Bulfinch's Mythology The Age of Fable

Page: 192


This was also the work of Phidias. It stood in the Parthenon, or temple of Minera at Athens. The goddess was represented standing. In one hand she held a spear, in the other a statue of Victory. Her helmet, highly decorated, was surmounted by a Sphinx. The statue was forty feet in height, and, like the Jupiter, composed of ivory and gold. The eyes were of marble, and probably painted to represent the iris and pupil. The Parthenon in which this statue stood was also constructed under the direction and superintendence of Phidias. Its exterior was enriched with sculptures, many of them from the hand of Phidias. The Elgin marbles now in the British Museum are a part of them.

Both the Jupiter and Minerva of Phidias are lost, but there is good ground to believe that we have, in several extant statues and busts, the artist's conceptions of the countenances of both. They are characterized by grave and dignified beauty, and freedom from any transient expression, which in the language of art is called REPOSE.


The Venus of the Medici is so called from its having been in the possession of the princes of that name in Rome when it first attracted attention, about two hundred years ago. An inscription on the base records it to be the work of Cleomenes, an Athenian sculptor of 200 B.C., but the authenticity of the inscription is doubtful. There is a story that the artist was employed by public authority to make a statue exhibiting the perfection of female beauty, and to aid him in his task, the most perfect forms the city could supply were furnished him for models. It is this which Thomson alludes to in his Summer.

  "So stands the statue that enchants the world;
  So bending tries to veil the matchless boast,
  The mingled beauties of exulting Greece."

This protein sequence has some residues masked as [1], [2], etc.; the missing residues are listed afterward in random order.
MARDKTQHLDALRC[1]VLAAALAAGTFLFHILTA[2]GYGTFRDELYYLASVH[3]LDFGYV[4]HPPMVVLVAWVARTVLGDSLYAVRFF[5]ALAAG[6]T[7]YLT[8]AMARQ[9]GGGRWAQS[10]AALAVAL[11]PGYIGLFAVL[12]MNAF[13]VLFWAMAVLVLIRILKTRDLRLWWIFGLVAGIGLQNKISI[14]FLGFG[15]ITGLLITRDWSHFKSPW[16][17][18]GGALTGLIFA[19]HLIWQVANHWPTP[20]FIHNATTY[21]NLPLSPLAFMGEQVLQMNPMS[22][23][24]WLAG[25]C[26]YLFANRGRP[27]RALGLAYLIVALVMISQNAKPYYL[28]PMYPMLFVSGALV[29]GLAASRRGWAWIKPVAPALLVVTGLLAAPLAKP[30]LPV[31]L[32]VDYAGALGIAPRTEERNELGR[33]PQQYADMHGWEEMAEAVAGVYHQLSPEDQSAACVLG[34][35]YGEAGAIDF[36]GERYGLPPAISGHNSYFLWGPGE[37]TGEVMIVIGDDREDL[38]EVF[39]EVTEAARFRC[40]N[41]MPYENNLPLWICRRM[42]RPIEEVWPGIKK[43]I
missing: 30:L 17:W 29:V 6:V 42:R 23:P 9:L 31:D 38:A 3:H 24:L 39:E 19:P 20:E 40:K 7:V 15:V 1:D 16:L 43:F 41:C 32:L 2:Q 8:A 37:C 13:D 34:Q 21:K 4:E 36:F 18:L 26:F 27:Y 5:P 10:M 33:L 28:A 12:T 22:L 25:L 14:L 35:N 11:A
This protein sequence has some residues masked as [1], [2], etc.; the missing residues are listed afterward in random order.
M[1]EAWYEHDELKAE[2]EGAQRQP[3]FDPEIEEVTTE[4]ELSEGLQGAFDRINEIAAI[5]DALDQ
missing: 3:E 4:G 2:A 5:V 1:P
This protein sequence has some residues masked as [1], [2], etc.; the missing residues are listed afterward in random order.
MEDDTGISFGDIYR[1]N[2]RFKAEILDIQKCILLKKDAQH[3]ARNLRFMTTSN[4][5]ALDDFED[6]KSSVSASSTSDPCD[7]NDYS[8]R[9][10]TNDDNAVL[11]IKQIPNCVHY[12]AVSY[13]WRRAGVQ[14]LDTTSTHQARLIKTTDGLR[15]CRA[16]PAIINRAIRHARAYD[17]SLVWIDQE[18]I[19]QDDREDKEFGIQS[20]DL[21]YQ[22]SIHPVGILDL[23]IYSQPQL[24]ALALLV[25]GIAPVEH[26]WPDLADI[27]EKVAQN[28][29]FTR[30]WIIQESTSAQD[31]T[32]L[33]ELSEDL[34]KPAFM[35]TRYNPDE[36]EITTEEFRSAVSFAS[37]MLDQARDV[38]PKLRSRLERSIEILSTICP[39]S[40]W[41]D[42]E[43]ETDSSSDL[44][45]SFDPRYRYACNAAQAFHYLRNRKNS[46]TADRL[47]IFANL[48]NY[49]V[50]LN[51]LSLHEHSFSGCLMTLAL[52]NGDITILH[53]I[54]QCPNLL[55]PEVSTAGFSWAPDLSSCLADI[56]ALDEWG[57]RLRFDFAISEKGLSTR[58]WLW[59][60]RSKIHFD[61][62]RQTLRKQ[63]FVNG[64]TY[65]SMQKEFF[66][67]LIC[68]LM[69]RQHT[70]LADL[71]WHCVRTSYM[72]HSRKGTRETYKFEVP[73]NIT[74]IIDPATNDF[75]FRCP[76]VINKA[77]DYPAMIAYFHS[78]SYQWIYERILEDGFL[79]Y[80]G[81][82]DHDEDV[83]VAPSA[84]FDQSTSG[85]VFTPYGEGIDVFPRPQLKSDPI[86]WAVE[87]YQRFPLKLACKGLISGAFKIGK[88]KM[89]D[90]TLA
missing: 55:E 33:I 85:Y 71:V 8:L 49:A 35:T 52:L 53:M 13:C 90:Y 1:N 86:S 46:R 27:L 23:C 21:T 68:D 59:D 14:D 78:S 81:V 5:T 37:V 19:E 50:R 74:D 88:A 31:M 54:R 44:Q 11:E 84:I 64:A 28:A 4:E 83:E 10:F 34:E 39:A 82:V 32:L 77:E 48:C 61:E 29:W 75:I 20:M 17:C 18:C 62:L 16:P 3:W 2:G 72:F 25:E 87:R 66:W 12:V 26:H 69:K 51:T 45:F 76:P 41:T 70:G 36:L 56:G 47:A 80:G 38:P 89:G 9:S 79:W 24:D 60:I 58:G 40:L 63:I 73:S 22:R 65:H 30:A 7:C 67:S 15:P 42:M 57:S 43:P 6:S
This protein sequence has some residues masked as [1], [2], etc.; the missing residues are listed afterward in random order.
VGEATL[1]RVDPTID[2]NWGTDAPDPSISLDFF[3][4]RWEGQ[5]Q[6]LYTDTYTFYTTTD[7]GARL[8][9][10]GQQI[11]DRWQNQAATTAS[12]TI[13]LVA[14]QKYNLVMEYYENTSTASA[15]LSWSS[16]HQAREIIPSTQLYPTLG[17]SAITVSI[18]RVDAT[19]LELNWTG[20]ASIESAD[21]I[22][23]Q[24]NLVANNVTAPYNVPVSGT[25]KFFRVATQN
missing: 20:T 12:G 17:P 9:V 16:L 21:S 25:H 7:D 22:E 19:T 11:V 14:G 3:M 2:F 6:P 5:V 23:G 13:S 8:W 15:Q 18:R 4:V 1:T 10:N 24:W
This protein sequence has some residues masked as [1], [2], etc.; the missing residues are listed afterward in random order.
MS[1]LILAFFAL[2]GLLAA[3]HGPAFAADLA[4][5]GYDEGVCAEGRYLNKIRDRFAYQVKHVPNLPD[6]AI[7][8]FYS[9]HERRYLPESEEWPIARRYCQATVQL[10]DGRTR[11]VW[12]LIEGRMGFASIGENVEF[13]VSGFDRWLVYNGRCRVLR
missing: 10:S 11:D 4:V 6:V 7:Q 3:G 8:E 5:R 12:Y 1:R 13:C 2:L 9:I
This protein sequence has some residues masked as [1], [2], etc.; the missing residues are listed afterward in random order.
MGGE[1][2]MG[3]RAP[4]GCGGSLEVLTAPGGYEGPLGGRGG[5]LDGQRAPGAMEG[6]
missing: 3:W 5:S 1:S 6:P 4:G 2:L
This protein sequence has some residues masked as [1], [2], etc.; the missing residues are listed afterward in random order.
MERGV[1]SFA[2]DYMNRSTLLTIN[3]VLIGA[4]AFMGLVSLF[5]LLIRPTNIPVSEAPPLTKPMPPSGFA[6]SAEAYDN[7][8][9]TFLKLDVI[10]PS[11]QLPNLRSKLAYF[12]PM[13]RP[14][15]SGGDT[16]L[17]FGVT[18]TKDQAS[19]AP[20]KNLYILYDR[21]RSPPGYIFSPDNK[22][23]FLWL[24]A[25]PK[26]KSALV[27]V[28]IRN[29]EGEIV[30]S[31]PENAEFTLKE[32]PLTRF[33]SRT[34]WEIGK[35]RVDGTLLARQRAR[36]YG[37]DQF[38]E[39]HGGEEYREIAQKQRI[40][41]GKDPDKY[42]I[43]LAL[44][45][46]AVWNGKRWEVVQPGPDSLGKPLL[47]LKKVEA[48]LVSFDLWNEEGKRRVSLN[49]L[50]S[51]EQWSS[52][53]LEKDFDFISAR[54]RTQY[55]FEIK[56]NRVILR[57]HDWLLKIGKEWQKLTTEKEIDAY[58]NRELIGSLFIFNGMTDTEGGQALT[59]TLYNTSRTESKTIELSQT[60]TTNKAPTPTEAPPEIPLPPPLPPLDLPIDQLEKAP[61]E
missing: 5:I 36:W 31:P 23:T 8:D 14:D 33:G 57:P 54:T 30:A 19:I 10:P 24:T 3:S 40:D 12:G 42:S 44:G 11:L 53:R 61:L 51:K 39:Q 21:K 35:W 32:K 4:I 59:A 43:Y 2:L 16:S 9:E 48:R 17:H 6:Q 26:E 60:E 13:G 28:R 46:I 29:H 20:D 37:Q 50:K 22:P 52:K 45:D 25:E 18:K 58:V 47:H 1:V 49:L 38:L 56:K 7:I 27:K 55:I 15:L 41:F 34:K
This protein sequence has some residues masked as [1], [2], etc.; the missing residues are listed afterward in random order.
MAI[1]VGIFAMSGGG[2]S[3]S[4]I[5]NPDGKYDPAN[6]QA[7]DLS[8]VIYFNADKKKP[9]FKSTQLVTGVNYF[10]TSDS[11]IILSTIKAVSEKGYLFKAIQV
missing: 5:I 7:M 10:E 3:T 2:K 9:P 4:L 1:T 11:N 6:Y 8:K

Byron also alludes to this statue. Speaking of the Florence
Museum, he says:

  "There too the goddess loves in stone, and fills
  The air around with beauty;"

And in the next stanza,

"Blood, pulse, and breast confirm the Dardan shepherd's prize."

This last allusion is explained in Chapter XX.


The most highly esteemed of all the remains of ancient sculpture is the statue of Apollo, called the Belvedere, from the name of the apartment of the Pope's palace at Rome, in which it is placed. The artist is unknown. It is supposed to be a work of Roman art, of about the first century of our era. It is a standing figure, in marble, more than seven feet high, naked except for the cloak which is fastened around the neck and hangs over the extended left arm. It is supposed to represent the god in the moment when he has shot the arrow to destroy the monster Python (See Chapter II). The victorious divinity is in the act of stepping forward. The left arm which seems to have held the bow is outstretched, and the head is turned in the same direction. In attitude and proportion the graceful majesty of the figure is unsurpassed. The effect is completed by the countenance, where, on the perfection of youthful godlike beauty there dwells the consciousness of triumphant power.